Thanks Ray I certainly was very reluctant to try any form of deep hollowing, having watched others at demos do it and comparing it to my struggles to do the same with much shallower subjects and giving it further thought as I awaited comments I had already come to the conclusion that these two pieces would best be sectioned for shallow bowls or dishes, now trying to determine how best to to it and retain as much of the colour contrasts as possible (and get up enough energy to saw them by hand)
 

CHJ

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oldsoke":1o4uvr6f said:
...snip...Feel free to mail me ..snip... if you have any Qs ... I don't have all the As but one or two that might help. A bit of self indulgence here... I'd love to have a crack at cyber tuition!!
Thanks Graham Will take you up on that with pics of problem if I am unsure or stuck

oldsoke":1o4uvr6f said:
...Final bit... find a local club and tap into a wealth of expertise tempered with the know it all twits... u'll soon suss the difference...
Would love to do so but like all retired persons I hardly manage to get a free hour to myself let alone join a club(note the time of this post) If I can manage to combine some trips for a couple of days at a time to the valleys and include a day with the guy in the valleys with with some countryside walking and retail therapy with the boss I think it will be the nearest compromise.
 

Rosco

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Hi Oldsoke,
sorry to barge in on this thread but I have been reading these posts with interest as I am a total newbie to turning and I was thinking I might get a few good tips. I have tried your suggestion of going to my local woodturning club for advice and it was a complete waste of time. I found a group of middle aged men who I tried to talk to but because I was in my wheelchair found it very difficult to reply to me they nearly all ignored me and talked to the wife as if I wasn't there. I was only trying to get advice on what type of lathe I should get as a beginner, now you have to understand I am 51 married and we only get my pension to live on and to fund all our hobbies so I was looking at spending about £500-£600 on a lathe. So I started to ask the gentlemen for advice every single one of them advised either a hegner or myford lathe yet when asked what lathe they had used to turn the articles that they had on display over 50% who would give an answer said that they had used record lathes and the majority of work that was on display was fabulous.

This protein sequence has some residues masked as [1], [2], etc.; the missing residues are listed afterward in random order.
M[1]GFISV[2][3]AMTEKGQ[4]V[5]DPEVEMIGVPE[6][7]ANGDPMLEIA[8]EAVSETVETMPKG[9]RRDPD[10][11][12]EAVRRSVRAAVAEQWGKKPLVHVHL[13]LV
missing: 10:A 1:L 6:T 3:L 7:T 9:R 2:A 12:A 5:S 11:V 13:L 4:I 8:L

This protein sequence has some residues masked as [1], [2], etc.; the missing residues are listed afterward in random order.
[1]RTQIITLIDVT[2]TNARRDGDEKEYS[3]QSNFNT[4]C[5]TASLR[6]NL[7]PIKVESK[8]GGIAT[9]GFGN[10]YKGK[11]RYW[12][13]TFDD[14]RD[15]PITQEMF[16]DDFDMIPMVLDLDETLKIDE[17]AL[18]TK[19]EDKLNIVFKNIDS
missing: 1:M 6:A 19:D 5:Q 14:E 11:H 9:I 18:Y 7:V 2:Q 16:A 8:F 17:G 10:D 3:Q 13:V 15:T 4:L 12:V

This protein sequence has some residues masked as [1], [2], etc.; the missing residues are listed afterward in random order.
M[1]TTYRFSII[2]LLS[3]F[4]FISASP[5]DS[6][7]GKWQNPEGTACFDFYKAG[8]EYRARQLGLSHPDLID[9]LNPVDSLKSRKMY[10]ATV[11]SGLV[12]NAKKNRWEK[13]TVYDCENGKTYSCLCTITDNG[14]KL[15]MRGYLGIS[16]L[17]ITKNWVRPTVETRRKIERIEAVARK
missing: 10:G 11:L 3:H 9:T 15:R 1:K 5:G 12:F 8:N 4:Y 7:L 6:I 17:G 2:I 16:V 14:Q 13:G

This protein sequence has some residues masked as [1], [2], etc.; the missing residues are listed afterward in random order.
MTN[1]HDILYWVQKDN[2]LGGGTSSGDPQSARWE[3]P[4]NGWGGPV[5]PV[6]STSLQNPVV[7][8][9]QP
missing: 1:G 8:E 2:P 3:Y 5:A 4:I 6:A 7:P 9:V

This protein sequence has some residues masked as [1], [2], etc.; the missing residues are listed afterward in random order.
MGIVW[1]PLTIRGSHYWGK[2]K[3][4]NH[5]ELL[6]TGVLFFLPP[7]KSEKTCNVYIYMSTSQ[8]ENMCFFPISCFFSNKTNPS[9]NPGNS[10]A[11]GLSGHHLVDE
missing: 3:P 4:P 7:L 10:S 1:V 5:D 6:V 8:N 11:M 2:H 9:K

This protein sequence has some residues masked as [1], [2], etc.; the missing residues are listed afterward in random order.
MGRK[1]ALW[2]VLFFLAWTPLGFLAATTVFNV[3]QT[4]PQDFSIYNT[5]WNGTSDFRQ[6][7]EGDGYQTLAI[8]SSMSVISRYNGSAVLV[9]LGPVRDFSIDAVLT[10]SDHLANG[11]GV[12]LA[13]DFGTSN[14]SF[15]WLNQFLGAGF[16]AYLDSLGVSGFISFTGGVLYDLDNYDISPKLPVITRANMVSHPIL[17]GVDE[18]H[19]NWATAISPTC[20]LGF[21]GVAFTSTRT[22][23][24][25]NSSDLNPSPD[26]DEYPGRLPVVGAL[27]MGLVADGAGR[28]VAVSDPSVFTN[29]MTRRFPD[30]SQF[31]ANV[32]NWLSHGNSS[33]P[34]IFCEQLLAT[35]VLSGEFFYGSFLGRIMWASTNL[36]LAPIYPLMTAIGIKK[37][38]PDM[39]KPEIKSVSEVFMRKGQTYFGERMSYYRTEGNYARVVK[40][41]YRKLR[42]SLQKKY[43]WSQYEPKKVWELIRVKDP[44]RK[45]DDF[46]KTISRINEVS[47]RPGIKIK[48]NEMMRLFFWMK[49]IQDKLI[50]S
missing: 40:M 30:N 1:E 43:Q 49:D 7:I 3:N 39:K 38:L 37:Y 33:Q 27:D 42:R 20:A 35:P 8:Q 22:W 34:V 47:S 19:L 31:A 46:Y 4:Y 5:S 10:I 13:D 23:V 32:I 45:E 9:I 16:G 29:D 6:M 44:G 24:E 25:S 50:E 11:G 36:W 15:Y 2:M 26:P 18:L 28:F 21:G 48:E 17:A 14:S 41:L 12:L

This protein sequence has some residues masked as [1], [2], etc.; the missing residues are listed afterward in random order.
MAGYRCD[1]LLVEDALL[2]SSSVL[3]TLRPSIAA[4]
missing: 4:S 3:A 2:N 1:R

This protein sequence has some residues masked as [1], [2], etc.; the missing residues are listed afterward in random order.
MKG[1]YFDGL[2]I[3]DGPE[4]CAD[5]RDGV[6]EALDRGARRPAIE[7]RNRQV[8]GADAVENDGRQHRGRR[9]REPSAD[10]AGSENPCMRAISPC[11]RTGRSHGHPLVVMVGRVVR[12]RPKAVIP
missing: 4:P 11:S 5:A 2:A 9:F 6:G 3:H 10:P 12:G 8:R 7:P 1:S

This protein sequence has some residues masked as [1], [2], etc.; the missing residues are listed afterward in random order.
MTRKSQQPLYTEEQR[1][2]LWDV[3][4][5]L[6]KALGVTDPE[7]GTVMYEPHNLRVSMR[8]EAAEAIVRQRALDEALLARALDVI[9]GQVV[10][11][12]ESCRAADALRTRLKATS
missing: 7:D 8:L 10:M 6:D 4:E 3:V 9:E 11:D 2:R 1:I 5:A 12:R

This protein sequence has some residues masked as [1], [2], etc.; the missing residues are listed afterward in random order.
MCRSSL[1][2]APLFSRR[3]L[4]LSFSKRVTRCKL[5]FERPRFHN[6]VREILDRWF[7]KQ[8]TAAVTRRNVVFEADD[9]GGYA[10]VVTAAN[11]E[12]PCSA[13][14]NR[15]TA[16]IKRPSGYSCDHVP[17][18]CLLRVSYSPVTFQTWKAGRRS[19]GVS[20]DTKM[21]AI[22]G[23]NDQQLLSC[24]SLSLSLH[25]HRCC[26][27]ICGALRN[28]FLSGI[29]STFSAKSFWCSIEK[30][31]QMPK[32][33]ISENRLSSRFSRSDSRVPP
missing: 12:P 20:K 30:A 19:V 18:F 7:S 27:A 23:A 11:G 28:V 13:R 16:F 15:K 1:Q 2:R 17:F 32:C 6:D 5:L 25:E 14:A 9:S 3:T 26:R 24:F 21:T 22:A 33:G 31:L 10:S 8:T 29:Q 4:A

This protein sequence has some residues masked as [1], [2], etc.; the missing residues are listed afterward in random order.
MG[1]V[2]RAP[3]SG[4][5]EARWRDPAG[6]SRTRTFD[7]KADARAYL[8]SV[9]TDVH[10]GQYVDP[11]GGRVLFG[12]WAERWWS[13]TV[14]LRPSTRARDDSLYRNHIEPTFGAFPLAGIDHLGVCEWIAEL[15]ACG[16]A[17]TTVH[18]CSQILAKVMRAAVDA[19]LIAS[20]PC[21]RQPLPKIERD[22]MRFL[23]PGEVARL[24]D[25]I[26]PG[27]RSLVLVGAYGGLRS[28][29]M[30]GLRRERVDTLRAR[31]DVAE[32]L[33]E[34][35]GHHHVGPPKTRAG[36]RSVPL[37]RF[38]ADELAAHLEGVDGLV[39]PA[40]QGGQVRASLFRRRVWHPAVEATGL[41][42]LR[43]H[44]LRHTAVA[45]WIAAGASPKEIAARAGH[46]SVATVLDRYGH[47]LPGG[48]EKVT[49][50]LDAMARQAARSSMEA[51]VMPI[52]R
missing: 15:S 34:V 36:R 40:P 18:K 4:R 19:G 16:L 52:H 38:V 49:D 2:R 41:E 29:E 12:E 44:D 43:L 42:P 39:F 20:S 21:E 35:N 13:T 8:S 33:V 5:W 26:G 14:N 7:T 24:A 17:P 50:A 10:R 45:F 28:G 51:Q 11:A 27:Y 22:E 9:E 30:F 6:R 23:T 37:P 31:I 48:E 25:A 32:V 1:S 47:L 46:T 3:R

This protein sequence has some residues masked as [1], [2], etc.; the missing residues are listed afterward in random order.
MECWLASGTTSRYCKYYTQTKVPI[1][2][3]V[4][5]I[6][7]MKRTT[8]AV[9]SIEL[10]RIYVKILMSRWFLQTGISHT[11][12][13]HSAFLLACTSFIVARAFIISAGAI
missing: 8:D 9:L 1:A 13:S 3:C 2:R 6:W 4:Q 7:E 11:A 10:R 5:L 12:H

The point I am trying very badly to get across is if you have got a friend who is good and willing to help follow his advice or better still do a two or three day course with a professional and while you are there pick the instructors brain's I have found most are quiet happy to have a good old natter with you while you are having a cuppa and sarnies and do not be bullied into doing something you are not happy with or into spending more than you can afford. I know hegner lathes are about the best you can get but I couldn't justify the cost just to learn on one.
Again sorry for having a rant on this thread and rambling on.

All the best,

Rosco ( Chris ).


oldsoke":35zr35tn said:
Hi Chas
some sage advice in the other contributions

couple or three or more things to add:
every cut is a learning cut :idea:

Check the local library for any books on turning, it'll help you build a knowledge base :!:

do what YOU think is best with any timbers you have... u can't please all the people all the time so don't bother trying :p

When it comes to cuts, take the lightest possible cut.... and watch the result... make minor adjustments to angle/presentation until you achieve a sweet catch free cut... as argee says try it on a simple bowl... it'll help you build a practical knowledge base

Feel free to mail me (e-mail is out at the moment pending host transfer but you could always pm me) if you have any Qs ... I don't have all the As but one or two that might help. A bit of self indulgence here... I'd love to have a crack at cyber tuition!! :wink:

Final bit... find a local club and tap into a wealth of expertise tempered with the know it all twits... u'll soon suss the difference...
 
A

Anonymous

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Chris... I did mention the wealth of expertise... tempered by know-it-all twits...
seems u've been unfortunate to meet the latter :roll:

better still do a two or three day course with a professional
As a tutor (and registered professional turner) all I can say is thanks for the plug :D

I'll send a pm so that we can chew the fat without bunging up the forum :wink: